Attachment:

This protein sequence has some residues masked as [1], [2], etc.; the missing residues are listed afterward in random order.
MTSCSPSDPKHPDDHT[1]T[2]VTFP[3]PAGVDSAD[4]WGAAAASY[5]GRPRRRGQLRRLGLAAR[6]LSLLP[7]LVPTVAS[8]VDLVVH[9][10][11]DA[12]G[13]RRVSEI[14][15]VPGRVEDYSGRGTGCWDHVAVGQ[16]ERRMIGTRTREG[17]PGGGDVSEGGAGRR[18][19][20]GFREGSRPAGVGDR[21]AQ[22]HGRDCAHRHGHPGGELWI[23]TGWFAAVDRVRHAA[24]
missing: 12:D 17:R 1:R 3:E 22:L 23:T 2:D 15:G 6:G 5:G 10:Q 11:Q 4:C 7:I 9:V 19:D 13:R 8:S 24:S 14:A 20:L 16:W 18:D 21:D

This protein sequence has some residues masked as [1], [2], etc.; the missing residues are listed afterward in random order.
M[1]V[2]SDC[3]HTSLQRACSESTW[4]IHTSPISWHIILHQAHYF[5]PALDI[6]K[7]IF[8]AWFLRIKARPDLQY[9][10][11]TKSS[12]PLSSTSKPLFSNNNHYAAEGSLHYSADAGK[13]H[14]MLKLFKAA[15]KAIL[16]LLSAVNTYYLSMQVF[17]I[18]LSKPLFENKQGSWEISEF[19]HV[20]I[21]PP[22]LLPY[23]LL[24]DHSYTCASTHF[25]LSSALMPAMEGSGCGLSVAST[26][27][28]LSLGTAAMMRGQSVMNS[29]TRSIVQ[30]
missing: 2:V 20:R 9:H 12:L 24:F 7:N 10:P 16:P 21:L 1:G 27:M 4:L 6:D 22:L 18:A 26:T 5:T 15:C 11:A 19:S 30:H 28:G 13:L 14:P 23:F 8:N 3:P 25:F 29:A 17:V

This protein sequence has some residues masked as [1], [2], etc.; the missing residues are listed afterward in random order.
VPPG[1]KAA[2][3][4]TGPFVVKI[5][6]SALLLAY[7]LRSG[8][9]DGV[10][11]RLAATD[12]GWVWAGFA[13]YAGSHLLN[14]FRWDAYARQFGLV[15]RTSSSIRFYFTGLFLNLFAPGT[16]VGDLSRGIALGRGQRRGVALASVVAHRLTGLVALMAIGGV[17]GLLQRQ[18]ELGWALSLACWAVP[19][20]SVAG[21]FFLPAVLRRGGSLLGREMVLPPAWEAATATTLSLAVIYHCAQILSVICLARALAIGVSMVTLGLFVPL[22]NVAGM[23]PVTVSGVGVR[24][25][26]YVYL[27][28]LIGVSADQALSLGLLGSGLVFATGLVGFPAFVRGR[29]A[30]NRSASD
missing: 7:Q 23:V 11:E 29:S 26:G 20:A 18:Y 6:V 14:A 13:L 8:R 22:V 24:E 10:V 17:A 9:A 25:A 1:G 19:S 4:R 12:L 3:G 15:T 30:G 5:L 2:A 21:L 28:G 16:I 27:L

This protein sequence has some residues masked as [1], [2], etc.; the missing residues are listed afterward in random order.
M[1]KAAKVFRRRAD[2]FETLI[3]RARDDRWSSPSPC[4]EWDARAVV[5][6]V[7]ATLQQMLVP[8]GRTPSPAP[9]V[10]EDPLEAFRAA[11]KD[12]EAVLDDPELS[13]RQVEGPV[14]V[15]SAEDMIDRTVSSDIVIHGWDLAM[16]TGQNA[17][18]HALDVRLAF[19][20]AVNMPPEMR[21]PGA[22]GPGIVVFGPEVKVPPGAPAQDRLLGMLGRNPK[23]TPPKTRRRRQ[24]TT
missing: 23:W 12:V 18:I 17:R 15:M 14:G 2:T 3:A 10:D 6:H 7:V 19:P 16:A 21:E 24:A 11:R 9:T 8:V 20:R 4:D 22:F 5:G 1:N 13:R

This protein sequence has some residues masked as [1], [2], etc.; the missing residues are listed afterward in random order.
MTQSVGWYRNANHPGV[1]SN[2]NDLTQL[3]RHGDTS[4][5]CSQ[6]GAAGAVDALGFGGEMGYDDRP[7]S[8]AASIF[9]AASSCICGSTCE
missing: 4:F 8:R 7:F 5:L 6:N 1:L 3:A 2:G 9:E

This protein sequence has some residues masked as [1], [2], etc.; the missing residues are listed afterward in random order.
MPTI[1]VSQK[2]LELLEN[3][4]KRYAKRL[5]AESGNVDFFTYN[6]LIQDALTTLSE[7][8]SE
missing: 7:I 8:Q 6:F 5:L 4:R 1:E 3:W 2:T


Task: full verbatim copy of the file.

This protein sequence has some residues masked as [1], [2], etc.; the missing residues are listed afterward in random order.
MTSCSPSDPKHPDDHT[1]T[2]VTFP[3]PAGVDSAD[4]WGAAAASY[5]GRPRRRGQLRRLGLAAR[6]LSLLP[7]LVPTVAS[8]VDLVVH[9][10][11]DA[12]G[13]RRVSEI[14][15]VPGRVEDYSGRGTGCWDHVAVGQ[16]ERRMIGTRTREG[17]PGGGDVSEGGAGRR[18][19][20]GFREGSRPAGVGDR[21]AQ[22]HGRDCAHRHGHPGGELWI[23]TGWFAAVDRVRHAA[24]
missing: 12:D 17:R 1:R 3:E 22:L 23:T 2:D 15:G 6:G 5:G 10:Q 11:Q 4:C 7:I 9:V 19:D 13:R 8:S 24:S 14:A 20:L 16:W 18:D 21:D

This protein sequence has some residues masked as [1], [2], etc.; the missing residues are listed afterward in random order.
M[1]V[2]SDC[3]HTSLQRACSESTW[4]IHTSPISWHIILHQAHYF[5]PALDI[6]K[7]IF[8]AWFLRIKARPDLQY[9][10][11]TKSS[12]PLSSTSKPLFSNNNHYAAEGSLHYSADAGK[13]H[14]MLKLFKAA[15]KAIL[16]LLSAVNTYYLSMQVF[17]I[18]LSKPLFENKQGSWEISEF[19]HV[20]I[21]PP[22]LLPY[23]LL[24]DHSYTCASTHF[25]LSSALMPAMEGSGCGLSVAST[26][27][28]LSLGTAAMMRGQSVMNS[29]TRSIVQ[30]
missing: 2:V 20:R 9:H 12:L 24:F 7:N 10:P 16:P 21:L 1:G 27:M 4:L 6:D 22:L 18:A 26:T 5:T 15:C 11:A 19:S 30:H 28:G 13:L 14:P 23:F 8:N 3:P 25:F 29:A 17:V

This protein sequence has some residues masked as [1], [2], etc.; the missing residues are listed afterward in random order.
VPPG[1]KAA[2][3][4]TGPFVVKI[5][6]SALLLAY[7]LRSG[8][9]DGV[10][11]RLAATD[12]GWVWAGFA[13]YAGSHLLN[14]FRWDAYARQFGLV[15]RTSSSIRFYFTGLFLNLFAPGT[16]VGDLSRGIALGRGQRRGVALASVVAHRLTGLVALMAIGGV[17]GLLQRQ[18]ELGWALSLACWAVP[19][20]SVAG[21]FFLPAVLRRGGSLLGREMVLPPAWEAATATTLSLAVIYHCAQILSVICLARALAIGVSMVTLGLFVPL[22]NVAGM[23]PVTVSGVGVR[24][25][26]YVYL[27][28]LIGVSADQALSLGLLGSGLVFATGLVGFPAFVRGR[29]A[30]NRSASD
missing: 7:Q 23:V 11:E 29:S 26:G 20:A 18:Y 6:V 14:A 13:L 8:R 22:V 24:E 10:V 17:A 9:A 25:A 1:G 19:S 4:R 12:L 3:G 15:T 30:G 5:L 2:A 21:L 28:G 16:I 27:L

This protein sequence has some residues masked as [1], [2], etc.; the missing residues are listed afterward in random order.
M[1]KAAKVFRRRAD[2]FETLI[3]RARDDRWSSPSPC[4]EWDARAVV[5][6]V[7]ATLQQMLVP[8]GRTPSPAP[9]V[10]EDPLEAFRAA[11]KD[12]EAVLDDPELS[13]RQVEGPV[14]V[15]SAEDMIDRTVSSDIVIHGWDLAM[16]TGQNA[17][18]HALDVRLAF[19][20]AVNMPPEMR[21]PGA[22]GPGIVVFGPEVKVPPGAPAQDRLLGMLGRNPK[23]TPPKTRRRRQ[24]TT
missing: 23:W 12:V 18:I 17:R 15:M 14:G 2:T 3:A 10:D 6:H 7:V 19:P 16:A 21:E 24:A 11:R 9:T 8:V 20:R 4:D 22:F 5:G 1:N 13:R

This protein sequence has some residues masked as [1], [2], etc.; the missing residues are listed afterward in random order.
MTQSVGWYRNANHPGV[1]SN[2]NDLTQL[3]RHGDTS[4][5]CSQ[6]GAAGAVDALGFGGEMGYDDRP[7]S[8]AASIF[9]AASSCICGSTCE
missing: 4:F 8:R 7:F 5:L 6:N 1:L 3:A 2:G 9:E

This protein sequence has some residues masked as [1], [2], etc.; the missing residues are listed afterward in random order.
MPTI[1]VSQK[2]LELLEN[3][4]KRYAKRL[5]AESGNVDFFTYN[6]LIQDALTTLSE[7][8]SE
missing: 7:I 8:Q 6:F 5:L 4:R 1:E 3:W 2:T